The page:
A weekend in…

The heart of Europe

If the Euro­pean Union is what brings you to Brus­sels, you can­not miss vis­it­ing the glass for­est that is the Leopold Quar­ter and the Squares Dis­trict. To­gether, they form the so-called Euro­pean Dis­trict. Here, all the leg­endary Euro­pean ad­min­is­tra­tion buil

- City Guides · Arts · Travel · European Union · European Parliament · Strasbourg · France · European Council · Council of Europe · Laos · T. Rex · Cinquantenaire · Leopold II · Democratic Republic of Congo · Tervuren


The Euro­pean Par­lia­ment in Brus­sels is one of two Euro­pean Par­lia­ments, as the other one can be found in Stras­bourg, France. The Brus­sels seat is in­tended for par­lia­men­tar­ian com­mis­sions, whereas Stras­bourg is the set­ting of the monthly ple­nary meet­ings. To un­der­stand what the Euro­pean Par­lia­ment does for you, you can pay a visit to the Par­la­men­tar­ium – the enor­mous vis­i­tor cen­tre of the par­lia­ment. This in­ter­ac­tive mu­seum can be ex­plored in all 24 of­fi­cial Euro­pean lan­guages and speaks to all ages and de­mo­graph­ics.

Rue Wiertz 60 (Trône, metro 2 and 6). Free ad­mis­sion to Par­la­men­tar­ium. Open from 9am to 6pm on week­days (ex­cept Mon­days, when it opens at 1pm) and from 10am to 6pm on week­ends.

3,750 WIN­DOWS

The Eu­ropa Build­ing is the new­est giant in the Euro­pean quar­ter. It has been in use since 2016 and houses the Euro­pean Council and the Council of Europe. Its façade is con­structed with 3,750 an­tique oak win­dows from all 28 mem­ber states of the Union. In­side, you’ll find a giant, egg-shaped con­struc­tion, which lights up at night, shin­ing its light through the many win­dows. More than any­thing, this build­ing re­flects the trans­parency of the ad­min­is­tra­tion and the en­light­en­ment of the Euro­pean val­ues.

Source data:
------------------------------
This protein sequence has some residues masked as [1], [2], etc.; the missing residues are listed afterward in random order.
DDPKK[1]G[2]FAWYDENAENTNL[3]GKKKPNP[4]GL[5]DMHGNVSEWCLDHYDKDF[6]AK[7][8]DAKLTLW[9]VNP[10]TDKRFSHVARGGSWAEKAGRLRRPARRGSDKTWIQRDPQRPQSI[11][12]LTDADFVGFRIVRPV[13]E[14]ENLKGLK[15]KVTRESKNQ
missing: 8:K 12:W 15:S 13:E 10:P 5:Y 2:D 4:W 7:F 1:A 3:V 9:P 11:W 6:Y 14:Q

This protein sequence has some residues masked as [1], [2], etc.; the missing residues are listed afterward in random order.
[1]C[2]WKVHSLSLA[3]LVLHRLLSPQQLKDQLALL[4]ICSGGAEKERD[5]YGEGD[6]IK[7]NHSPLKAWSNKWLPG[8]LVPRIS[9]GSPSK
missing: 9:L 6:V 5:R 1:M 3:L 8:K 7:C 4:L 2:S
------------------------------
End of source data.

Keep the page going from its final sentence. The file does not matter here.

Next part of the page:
Rue de la Loi 147 (Shu­man, metro 1 and 5). Free ad­mis­sion to vis­i­tor cen­tre as well as the weekly tours. The vis­i­tor cen­tre is open on week­days from 10.30am to 4pm (or un­til 1pm through­out Au­gust). Free tours are avail­able ev­ery Fri­day at 8am (online reg­is­tra­tion re­quired). Free, pri­vate tours can be booked for groups of 20 peo­ple or more if re­quested at least three months in ad­vance.


The Berlaymont Build­ing is the king of the Euro­pean dis­trict, in terms of both size and im­por­tance. It is the home of the Euro­pean Com­mi­sion; the or­gan that makes the most im­por­tant de­ci­sions. Yet, it is its 240,000 square me­tres of floor space, spread over 18 gi­gan­tic floors, that make it stand out from the crowd. Be­sides of­fices for 3,000 ‘euro­crats’ and con­fer­ence rooms aplenty, the build­ing houses a tele­vi­sion stu­dio, a garage for 1,100 cars, a cafe­te­ria that seats 900, a Nordic sauna, and more cof­fee cor­ners than mod­ern cal­cu­lus ac­counts for.

Rue de la Loi 200 (Shu­man, metro 1 and 5). Free pri­vate tours avail­able for groups of be­tween 15 and 150 peo­ple, if booked at least ten weeks in ad­vance.